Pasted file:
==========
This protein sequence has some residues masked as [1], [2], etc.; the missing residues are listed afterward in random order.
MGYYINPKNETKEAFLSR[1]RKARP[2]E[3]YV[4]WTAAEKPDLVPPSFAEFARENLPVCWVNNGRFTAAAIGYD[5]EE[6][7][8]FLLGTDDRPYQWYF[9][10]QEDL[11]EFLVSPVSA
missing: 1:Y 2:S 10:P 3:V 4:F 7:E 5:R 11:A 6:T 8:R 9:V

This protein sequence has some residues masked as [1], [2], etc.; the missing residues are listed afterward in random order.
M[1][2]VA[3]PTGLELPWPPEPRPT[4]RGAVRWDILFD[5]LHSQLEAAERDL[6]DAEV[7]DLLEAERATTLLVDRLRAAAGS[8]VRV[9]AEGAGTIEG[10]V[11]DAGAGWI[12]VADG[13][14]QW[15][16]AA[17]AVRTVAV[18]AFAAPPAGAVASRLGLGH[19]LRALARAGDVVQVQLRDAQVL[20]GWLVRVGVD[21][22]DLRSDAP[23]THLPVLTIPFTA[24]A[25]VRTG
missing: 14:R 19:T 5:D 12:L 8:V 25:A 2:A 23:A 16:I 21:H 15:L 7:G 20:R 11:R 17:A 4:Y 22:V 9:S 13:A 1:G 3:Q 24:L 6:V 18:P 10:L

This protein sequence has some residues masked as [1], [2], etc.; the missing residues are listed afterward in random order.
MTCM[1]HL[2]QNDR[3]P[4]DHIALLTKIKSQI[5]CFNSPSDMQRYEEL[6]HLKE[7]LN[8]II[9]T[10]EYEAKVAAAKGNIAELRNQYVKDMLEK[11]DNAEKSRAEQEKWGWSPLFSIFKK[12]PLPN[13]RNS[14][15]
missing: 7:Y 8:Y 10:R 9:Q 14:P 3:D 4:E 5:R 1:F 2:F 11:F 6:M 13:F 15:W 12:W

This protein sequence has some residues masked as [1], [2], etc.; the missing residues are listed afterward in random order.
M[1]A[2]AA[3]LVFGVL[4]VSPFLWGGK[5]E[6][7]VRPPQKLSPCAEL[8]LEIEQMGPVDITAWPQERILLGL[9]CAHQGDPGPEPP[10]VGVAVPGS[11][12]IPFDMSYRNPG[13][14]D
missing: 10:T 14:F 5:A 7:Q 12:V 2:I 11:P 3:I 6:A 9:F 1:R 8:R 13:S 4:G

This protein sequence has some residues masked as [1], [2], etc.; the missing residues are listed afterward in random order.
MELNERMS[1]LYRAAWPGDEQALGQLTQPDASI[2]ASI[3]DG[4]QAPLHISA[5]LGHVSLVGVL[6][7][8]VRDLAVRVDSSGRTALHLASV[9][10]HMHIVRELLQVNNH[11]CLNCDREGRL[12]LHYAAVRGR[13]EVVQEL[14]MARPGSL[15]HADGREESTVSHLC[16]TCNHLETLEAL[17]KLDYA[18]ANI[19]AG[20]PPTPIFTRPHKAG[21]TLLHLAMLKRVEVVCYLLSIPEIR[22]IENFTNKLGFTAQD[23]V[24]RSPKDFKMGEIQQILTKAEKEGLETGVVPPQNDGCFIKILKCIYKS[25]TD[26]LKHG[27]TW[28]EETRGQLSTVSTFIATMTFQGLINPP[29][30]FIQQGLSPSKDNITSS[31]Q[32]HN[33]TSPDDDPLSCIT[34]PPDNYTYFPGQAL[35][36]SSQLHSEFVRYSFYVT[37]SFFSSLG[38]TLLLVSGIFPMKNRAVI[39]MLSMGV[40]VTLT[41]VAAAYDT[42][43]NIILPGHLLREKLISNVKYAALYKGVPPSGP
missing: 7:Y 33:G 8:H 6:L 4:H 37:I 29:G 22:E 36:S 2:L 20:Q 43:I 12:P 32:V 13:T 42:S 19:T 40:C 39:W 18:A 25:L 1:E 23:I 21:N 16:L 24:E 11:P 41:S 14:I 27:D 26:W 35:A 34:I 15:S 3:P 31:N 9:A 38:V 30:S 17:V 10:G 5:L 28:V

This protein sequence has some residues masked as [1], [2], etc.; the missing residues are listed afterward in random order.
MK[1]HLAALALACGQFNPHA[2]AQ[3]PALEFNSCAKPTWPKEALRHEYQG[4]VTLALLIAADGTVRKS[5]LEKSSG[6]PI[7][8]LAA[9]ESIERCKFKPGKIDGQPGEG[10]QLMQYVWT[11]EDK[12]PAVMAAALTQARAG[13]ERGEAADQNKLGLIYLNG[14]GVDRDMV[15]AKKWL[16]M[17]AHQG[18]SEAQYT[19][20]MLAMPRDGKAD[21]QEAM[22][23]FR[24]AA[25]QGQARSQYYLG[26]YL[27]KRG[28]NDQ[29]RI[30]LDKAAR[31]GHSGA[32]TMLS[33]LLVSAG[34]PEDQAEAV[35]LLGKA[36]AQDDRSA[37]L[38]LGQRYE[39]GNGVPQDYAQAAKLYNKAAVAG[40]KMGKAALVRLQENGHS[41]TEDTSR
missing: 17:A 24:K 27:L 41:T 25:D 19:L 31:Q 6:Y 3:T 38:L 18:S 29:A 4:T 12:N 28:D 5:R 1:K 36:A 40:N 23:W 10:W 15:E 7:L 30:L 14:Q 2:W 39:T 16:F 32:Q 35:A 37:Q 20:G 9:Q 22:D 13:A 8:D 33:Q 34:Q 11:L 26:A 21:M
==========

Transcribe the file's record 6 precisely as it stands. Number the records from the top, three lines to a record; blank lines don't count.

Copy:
This protein sequence has some residues masked as [1], [2], etc.; the missing residues are listed afterward in random order.
MK[1]HLAALALACGQFNPHA[2]AQ[3]PALEFNSCAKPTWPKEALRHEYQG[4]VTLALLIAADGTVRKS[5]LEKSSG[6]PI[7][8]LAA[9]ESIERCKFKPGKIDGQPGEG[10]QLMQYVWT[11]EDK[12]PAVMAAALTQARAG[13]ERGEAADQNKLGLIYLNG[14]GVDRDMV[15]AKKWL[16]M[17]AHQG[18]SEAQYT[19][20]MLAMPRDGKAD[21]QEAM[22][23]FR[24]AA[25]QGQARSQYYLG[26]YL[27]KRG[28]NDQ[29]RI[30]LDKAAR[31]GHSGA[32]TMLS[33]LLVSAG[34]PEDQAEAV[35]LLGKA[36]AQDDRSA[37]L[38]LGQRYE[39]GNGVPQDYAQAAKLYNKAAVAG[40]KMGKAALVRLQENGHS[41]TEDTSR
missing: 17:A 24:K 27:L 41:T 25:D 19:L 31:Q 6:Y 3:T 38:L 18:S 29:A 4:T 12:N 28:D 5:R 1:K 36:A 40:N 23:W 10:W 15:E 7:L 30:L 14:Q 2:W 39:T 16:F 32:Q 35:A 37:Q 20:G 9:Q 22:D 13:A 8:D 33:Q 34:Q 11:L 26:A 21:M